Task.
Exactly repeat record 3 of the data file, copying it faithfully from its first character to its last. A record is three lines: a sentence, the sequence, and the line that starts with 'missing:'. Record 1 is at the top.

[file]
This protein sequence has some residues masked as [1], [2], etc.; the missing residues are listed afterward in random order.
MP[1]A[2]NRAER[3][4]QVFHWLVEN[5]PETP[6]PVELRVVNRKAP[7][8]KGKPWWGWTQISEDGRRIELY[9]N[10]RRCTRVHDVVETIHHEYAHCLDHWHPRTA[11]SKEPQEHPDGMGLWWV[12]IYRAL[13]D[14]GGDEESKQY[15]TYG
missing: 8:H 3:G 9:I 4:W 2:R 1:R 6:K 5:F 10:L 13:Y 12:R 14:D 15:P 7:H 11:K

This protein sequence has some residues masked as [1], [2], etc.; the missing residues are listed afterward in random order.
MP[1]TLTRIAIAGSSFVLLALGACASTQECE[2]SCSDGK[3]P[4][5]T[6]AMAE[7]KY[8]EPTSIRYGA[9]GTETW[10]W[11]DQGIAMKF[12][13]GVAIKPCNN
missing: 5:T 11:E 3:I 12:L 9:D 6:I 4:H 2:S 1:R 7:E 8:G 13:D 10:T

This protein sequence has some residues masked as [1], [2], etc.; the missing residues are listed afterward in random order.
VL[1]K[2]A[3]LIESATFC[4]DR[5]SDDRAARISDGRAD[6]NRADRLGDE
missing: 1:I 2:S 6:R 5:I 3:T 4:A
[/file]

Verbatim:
This protein sequence has some residues masked as [1], [2], etc.; the missing residues are listed afterward in random order.
VL[1]K[2]A[3]LIESATFC[4]DR[5]SDDRAARISDGRAD[6]NRADRLGDE
missing: 1:I 2:S 6:R 5:I 3:T 4:A